- Paperback: 192 pages
- Publisher: Methuen Drama (30 April 2010)
- Language: English
- ISBN-10: 1408108410
- ISBN-13: 978-1408108413
- Product Dimensions: 12.9 x 1.1 x 19.8 cm
- Average Customer Review: 4.5 out of 5 stars See all reviews (128 customer reviews)
- Amazon Bestsellers Rank: 11,098 in Books (See Top 100 in Books)
Death of a Salesman Paperback – 30 Apr 2010
|New from||Used from|
- Choose from over 13,000 locations across the UK
- Prime members get unlimited deliveries at no additional cost
- Find your preferred location and add it to your address book
- Dispatch to this address when you check out
Frequently bought together
Customers who bought this item also bought
Enter your mobile number or email address below and we'll send you a link to download the free Kindle App. Then you can start reading Kindle books on your smartphone, tablet, or computer - no Kindle device required.
To get the free app, enter your mobile phone number.
If you are a seller for this product, would you like to suggest updates through seller support?
'This student edition features and extensive introduction by Enoch Brater which makes it the perfect edition for students of literature and drama.' --Sardines Magazine, Autumn 2010
A sad, complex but fascinating play that remains as important now as it did when it was first staged all those years ago. These student editions go a long way to enhance this fact rather than simply highlight the legacy of the great Arthur Miller. Essential reading. --Ink Pellet, Spring 2011
About the Author
Arthur Miller (1915-2005) was arguably the greatest American playwright of the twentieth century. Six volumes of his plays and a volume of his theatre essays are published by Methuen Drama. Enoch Brater is Professor of English and Theater, University of Michigan and series editor of Methuen Drama's series of scholarly editions of Miller's plays.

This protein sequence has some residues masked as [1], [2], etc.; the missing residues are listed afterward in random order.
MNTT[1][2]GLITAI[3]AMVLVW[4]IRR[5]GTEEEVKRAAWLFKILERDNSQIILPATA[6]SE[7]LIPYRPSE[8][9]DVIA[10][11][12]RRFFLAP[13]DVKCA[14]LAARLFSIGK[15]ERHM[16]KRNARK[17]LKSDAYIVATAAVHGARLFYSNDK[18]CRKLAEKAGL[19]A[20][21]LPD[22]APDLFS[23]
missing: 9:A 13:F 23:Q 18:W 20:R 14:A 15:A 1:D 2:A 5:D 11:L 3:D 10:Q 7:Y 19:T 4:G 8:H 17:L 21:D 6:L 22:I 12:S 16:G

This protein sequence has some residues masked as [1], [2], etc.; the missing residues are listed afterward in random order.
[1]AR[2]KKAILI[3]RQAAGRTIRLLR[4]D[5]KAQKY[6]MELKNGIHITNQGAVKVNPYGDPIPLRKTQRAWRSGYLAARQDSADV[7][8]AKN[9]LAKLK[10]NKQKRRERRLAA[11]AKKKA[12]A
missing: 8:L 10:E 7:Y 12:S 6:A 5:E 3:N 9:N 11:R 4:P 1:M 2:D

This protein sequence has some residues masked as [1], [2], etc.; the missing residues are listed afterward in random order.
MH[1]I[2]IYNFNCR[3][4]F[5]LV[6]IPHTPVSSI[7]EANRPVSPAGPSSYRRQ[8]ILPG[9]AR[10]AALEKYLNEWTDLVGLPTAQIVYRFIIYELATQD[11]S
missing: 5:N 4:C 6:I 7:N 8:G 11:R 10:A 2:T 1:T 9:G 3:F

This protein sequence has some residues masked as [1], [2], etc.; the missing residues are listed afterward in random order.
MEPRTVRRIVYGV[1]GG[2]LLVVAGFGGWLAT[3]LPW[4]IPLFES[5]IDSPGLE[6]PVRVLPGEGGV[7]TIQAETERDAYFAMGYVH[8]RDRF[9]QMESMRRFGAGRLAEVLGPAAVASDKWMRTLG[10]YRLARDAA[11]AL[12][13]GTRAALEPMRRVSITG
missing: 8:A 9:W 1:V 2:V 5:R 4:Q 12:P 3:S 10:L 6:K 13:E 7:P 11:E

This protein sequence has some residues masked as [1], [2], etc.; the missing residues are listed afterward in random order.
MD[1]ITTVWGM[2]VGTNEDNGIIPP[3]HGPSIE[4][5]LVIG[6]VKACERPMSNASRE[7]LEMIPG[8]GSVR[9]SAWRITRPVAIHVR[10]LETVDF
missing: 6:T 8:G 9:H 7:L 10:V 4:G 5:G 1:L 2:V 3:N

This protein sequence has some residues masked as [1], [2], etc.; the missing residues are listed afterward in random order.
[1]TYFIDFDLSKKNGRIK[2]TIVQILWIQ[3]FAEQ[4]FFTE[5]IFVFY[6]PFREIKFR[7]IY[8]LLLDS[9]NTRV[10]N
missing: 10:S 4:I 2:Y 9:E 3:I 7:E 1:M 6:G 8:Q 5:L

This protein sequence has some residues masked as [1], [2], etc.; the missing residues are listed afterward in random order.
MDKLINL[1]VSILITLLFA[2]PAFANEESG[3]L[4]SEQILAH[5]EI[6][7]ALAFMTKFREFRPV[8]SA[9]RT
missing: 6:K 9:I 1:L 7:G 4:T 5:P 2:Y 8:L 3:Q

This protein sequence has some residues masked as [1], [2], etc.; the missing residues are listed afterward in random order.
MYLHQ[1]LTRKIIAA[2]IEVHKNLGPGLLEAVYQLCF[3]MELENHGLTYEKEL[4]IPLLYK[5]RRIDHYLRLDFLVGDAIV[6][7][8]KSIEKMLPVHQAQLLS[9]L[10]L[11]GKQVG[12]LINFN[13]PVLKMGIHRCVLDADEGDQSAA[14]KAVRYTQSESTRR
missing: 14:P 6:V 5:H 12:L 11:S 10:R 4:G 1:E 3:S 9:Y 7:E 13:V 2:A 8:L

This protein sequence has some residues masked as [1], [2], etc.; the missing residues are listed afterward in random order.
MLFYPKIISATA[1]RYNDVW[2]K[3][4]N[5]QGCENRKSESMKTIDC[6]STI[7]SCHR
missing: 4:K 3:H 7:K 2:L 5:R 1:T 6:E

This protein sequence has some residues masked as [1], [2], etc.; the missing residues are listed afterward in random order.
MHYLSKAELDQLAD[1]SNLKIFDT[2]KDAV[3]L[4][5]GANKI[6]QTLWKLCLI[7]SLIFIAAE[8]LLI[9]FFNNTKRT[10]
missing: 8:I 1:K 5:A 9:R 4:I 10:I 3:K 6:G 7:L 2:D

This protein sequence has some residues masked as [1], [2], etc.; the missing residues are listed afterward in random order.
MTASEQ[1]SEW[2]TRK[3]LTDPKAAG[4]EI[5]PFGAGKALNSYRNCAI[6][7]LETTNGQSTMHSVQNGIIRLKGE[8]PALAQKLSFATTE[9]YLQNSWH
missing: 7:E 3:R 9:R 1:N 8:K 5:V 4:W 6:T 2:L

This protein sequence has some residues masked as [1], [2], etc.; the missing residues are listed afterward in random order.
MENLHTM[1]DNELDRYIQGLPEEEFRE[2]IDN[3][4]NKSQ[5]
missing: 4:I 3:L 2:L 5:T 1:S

What other items do customers buy after viewing this item?
Top Customer Reviews
It described Linda and and all the others in a way i could never have thought of. It is packed with so much detail and ideas for when you want to write essays in the English exams, that it is definately worth buying it!
Would highly recommend this as a study guide for pupils taking Scottish Higher English.
Willy was clearly burnt out in the end, maybe a bit of a dinosaur in a changing world. He was arrogant in many ways, or perhaps just 'conditioned' as many sales people are. Willy clearly had a concept of himself, his image and what he stood for and wanted for his family – the truth was that latterly he lived a lie and had a very fanciful grip on reality?
Willy loved his family and wanted the best for them, but couldn’t grasp the pressure he was putting his sons under or the fact that they were already conditioned by him and mirrored his salesman's 'bluster' in many ways.
He wasn’t against asking his only real friend and neighbour, Charley, for money when broke, but was far too proud to actually work under him when offered a job. He constantly talked up his old pals in the business world, and was justifiably proud of the the loyal stint he’d put in, but would his long standing boss and his so called business pals return that respect to Willy?
The storyline builds up gradually and it’s quite obvious very early on that Willy is under strain and is not living in reality – things are going to hit the fan, it’s only a matter of when?
The finale is beautifully written - it's compelling and poignant. It's undeniably a great play.
Most Recent Customer Reviews
could have better covers - when putting it in my bag the front covers starting to rip and the plastic film started peelingPublished 2 months ago by Ben W.